Results 1 to 4 of 4

Math Help - is f differentiable

  1. #1
    Banned
    Joined
    Nov 2008
    Posts
    63

    is f differentiable

     f(x,y)=\frac{x^{2}y+xy^{2}}{x^{2}+y^{2}} , if \ \ (x,y)\neq(0,0)<br />
and \ \ 0 \ \ otherwise<br />
    Follow Math Help Forum on Facebook and Google+

  2. #2
    MHF Contributor

    Joined
    Apr 2005
    Posts
    15,984
    Thanks
    1647
    Quote Originally Posted by silversand View Post
     f(x,y)=\frac{x^{2}y+xy^{2}}{x^{2}+y^{2}} , if \ \ (x,y)\neq(0,0)<br />
and \ \ 0 \ \ otherwise<br />
    It is clearly differentiable, by the usual differentiation formulas, for any point other than (0,0):
    \frac{\partial f}{\partial x}= \frac{(2xy+ y^2)(x^2+ y^2)- (x^2y+ xy^2)(2x)}{x^2+ y^2}= \frac{2xy^3+ y^4- x^2y^2}{(x^2+ y^2)^2}
    \frac{\partial f}{\partial y}= \frac{(x^2+ 2xy)(x^2+ y^2)- (x^2y+ xy^2)(2y)}{x^2+ y^2}= \frac{x^4+ 2xy^3- x^2y^2}{(x^2+ y^2)^2}
    Since the partial derivatives are continuous, the function is differentiable. Further, the limits, as (x, y) go to 0, are 0.

    So the only question is at (0,0).
    \frac{f(h,0)- f(0,0)}{h}= 0/h= 0
    \frac{f(0,h)- f(0,0)}{h}= 0/y= 0

    Since those match the limits of the partial derivatives as (x, y) goes to (0,0), the function is also differentiable at (0,0).

    Again, that shows that the partial derivatives exist and are continuous at (0,0). That implies that the function is differentiable at (0,0).
    Last edited by HallsofIvy; May 10th 2009 at 07:10 AM.
    Follow Math Help Forum on Facebook and Google+

  3. #3
    Banned
    Joined
    Nov 2008
    Posts
    63
    I am not sure with the continuous bit.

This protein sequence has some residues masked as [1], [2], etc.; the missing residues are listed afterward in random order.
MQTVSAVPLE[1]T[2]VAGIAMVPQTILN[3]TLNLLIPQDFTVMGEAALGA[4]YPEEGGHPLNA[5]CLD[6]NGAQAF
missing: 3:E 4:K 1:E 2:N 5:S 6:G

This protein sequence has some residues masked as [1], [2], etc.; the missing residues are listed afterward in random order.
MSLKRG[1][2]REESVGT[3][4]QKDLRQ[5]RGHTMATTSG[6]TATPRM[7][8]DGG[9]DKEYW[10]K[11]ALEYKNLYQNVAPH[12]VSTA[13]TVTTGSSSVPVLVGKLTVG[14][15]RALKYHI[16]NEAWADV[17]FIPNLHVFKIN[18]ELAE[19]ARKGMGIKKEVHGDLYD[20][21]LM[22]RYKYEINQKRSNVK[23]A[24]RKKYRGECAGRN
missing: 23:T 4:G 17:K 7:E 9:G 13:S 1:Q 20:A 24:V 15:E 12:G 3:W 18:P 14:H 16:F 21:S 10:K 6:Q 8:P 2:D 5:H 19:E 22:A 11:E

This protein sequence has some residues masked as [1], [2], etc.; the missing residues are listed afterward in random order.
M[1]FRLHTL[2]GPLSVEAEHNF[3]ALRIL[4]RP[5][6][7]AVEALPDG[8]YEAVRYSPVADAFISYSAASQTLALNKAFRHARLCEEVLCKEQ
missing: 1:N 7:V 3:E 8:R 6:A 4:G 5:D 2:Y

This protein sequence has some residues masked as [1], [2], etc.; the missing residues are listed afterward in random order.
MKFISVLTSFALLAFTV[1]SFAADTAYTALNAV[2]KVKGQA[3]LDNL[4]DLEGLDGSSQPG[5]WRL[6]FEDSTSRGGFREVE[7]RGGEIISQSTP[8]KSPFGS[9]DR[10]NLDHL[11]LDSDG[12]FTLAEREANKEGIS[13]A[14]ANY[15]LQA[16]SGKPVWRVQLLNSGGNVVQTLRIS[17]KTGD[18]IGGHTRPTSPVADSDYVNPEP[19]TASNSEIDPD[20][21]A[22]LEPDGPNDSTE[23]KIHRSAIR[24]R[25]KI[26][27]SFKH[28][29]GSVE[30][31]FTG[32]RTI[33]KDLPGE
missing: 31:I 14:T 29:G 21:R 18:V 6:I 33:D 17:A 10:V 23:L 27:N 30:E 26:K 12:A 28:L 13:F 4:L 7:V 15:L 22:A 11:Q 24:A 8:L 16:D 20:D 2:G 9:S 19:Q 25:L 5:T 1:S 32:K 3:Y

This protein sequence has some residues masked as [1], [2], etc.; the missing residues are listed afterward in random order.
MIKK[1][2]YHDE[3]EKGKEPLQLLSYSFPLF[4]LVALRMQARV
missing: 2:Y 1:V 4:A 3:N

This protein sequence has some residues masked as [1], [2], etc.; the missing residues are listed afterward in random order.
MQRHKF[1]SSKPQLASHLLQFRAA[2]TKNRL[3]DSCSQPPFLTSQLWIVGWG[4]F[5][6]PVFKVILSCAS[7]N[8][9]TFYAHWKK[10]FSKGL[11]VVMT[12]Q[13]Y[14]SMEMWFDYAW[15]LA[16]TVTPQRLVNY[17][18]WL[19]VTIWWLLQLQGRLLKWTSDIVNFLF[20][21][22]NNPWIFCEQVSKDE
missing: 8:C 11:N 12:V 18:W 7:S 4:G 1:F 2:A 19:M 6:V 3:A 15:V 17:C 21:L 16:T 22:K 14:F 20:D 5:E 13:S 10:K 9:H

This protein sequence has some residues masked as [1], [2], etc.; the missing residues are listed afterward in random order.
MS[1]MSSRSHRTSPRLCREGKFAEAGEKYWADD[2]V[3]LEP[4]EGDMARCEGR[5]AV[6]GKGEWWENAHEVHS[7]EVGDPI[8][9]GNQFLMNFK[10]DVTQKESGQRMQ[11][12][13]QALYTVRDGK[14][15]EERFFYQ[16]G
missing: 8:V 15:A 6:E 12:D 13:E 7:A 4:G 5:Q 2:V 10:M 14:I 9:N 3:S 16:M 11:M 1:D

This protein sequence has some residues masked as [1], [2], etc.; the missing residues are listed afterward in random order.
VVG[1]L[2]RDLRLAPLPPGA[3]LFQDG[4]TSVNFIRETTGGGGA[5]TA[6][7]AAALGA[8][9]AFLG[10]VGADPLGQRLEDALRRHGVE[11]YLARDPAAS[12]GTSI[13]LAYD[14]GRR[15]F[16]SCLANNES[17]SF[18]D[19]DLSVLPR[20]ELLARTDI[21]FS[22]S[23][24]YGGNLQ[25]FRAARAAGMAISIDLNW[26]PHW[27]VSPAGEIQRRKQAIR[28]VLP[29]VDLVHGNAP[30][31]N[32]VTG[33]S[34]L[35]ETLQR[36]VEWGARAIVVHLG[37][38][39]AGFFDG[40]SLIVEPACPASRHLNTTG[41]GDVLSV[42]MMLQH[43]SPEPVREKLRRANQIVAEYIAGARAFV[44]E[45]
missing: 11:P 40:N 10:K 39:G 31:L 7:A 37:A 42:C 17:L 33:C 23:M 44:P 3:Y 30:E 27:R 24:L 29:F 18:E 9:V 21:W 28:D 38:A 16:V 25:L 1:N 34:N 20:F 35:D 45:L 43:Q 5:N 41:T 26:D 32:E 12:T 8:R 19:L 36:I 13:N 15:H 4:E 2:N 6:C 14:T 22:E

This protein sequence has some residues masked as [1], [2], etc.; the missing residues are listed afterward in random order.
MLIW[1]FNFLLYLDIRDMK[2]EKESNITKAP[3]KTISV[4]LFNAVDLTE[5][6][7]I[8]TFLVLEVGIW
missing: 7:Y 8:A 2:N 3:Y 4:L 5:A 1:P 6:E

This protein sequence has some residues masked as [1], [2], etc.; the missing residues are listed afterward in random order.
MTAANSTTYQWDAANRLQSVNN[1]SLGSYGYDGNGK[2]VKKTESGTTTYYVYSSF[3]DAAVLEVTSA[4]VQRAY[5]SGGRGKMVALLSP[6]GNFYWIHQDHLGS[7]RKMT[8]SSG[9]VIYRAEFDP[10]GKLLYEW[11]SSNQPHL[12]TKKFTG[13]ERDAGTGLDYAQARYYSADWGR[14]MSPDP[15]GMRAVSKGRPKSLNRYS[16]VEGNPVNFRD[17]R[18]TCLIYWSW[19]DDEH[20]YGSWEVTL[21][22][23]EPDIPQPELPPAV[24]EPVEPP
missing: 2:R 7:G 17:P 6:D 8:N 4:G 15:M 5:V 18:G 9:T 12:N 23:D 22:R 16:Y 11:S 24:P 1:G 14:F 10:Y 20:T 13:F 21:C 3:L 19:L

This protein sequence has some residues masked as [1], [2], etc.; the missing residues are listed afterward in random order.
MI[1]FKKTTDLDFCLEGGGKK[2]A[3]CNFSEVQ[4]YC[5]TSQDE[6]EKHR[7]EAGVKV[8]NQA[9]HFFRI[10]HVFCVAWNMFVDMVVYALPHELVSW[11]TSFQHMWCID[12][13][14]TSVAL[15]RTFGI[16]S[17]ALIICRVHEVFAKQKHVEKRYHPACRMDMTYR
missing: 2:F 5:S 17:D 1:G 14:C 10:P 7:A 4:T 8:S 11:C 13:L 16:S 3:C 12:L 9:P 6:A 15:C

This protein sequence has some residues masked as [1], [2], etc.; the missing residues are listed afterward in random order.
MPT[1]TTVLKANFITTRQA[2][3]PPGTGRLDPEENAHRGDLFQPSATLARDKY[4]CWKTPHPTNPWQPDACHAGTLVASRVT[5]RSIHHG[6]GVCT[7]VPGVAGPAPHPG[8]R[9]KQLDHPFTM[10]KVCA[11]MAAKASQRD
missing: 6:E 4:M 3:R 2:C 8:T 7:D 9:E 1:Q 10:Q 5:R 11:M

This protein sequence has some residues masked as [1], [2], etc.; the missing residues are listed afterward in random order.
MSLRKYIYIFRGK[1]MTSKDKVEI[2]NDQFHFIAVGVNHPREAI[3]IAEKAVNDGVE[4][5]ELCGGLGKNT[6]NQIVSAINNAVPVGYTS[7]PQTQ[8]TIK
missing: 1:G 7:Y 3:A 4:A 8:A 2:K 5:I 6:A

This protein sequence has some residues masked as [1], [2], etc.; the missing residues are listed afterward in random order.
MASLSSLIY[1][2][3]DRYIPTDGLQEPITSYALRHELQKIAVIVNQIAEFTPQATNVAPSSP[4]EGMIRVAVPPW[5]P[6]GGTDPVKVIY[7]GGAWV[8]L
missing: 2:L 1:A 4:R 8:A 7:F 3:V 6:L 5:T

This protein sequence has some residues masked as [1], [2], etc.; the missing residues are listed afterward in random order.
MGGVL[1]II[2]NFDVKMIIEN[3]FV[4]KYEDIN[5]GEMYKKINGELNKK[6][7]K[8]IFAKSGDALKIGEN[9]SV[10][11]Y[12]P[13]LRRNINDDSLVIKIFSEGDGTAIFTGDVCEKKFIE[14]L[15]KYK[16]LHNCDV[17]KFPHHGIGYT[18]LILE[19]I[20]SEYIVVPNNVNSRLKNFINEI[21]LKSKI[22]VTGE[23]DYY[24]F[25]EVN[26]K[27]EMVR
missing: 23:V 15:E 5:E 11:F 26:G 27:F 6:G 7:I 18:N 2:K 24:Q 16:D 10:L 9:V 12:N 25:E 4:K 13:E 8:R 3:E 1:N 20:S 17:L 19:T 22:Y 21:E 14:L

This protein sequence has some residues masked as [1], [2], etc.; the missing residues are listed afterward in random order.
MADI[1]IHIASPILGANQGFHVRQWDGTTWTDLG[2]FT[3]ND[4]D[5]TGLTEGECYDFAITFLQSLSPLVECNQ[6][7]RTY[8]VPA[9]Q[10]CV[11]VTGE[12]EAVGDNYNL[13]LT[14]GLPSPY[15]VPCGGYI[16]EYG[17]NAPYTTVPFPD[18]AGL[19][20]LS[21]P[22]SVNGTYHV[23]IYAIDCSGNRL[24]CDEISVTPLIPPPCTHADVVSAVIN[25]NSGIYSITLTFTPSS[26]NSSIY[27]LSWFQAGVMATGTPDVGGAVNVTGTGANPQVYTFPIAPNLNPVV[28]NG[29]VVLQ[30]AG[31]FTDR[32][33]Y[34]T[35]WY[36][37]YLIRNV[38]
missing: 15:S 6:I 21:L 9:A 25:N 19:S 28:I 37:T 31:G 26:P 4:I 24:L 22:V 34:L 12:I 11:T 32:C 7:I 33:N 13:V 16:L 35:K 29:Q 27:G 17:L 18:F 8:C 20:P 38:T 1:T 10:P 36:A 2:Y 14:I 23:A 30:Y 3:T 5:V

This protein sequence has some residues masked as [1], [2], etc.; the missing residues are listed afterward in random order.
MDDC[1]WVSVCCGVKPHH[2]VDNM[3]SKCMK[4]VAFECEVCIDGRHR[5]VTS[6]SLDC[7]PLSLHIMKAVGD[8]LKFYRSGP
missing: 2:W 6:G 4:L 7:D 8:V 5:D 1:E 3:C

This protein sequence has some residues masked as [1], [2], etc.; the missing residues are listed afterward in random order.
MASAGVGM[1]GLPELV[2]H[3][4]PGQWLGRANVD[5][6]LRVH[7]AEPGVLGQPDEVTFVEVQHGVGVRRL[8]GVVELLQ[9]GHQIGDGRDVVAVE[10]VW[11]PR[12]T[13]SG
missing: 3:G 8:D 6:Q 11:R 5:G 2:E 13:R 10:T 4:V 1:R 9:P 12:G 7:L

as (x,y) goes to 0, the denominator should be zero?
    Follow Math Help Forum on Facebook and Google+

  4. #4
    MHF Contributor

    Joined
    Apr 2005
    Posts
    15,984
    Thanks
    1647
    Quote Originally Posted by silversand View Post
    I am not sure with the continuous bit.

    as (x,y) goes to 0, the denominator should be zero?
    As far as (x,y) not (0,0) is concerned, the partial derivatives give rational function with NON-zero denominator. A rational function is always continuous at such a point.

    As far as (0,0) is concerned, I showed that the partial derivatives at (0,0) are both 0.

    To see what the limit of the derivatives is at (0,0), it is best to change to polar coordinates.

    \frac{\partial f}{\partial x}=\frac{2xy^3+ y^4- x^2y^2}{(x^2+ y^2)^2}
    In polar coordinates, x= r cos(\theta), y= r sin(\theta) and r^2= x^2+ y^2
    The derivative becomes
    \frac{2r^4 cos(\theta)sin^3(\theta)+ r^4sin^4(\theta)- r^4cos^2(\theta)sin^2(\theta)}{r^2} = r^2(cos(\theta)sin^2(\theta)+ sin^4(\theta)- cos^2(\theta)sin^2(\theta))
    Because of the r^2 factor, the limit, as r goes to 0, is 0, no matter what \theta is. Because, in polar coordinates, r alone measures the distance from (0,0), that is enough to show that the limit is 0.

    I'll let you do the same for the other partial derivative.
    Last edited by HallsofIvy; May 10th 2009 at 07:20 AM.
    Follow Math Help Forum on Facebook and Google+

Similar Math Help Forum Discussions

  1. Replies: 8
    Last Post: May 15th 2011, 02:55 AM
  2. Replies: 9
    Last Post: December 17th 2010, 08:13 AM
  3. Replies: 0
    Last Post: October 3rd 2010, 07:03 AM
  4. Replies: 1
    Last Post: February 7th 2010, 12:18 AM
  5. Sequence of differentiable functions, non-differentiable limit
    Posted in the Differential Geometry Forum
    Replies: 3
    Last Post: April 3rd 2009, 05:13 AM

Search Tags


/mathhelpforum @mathhelpforum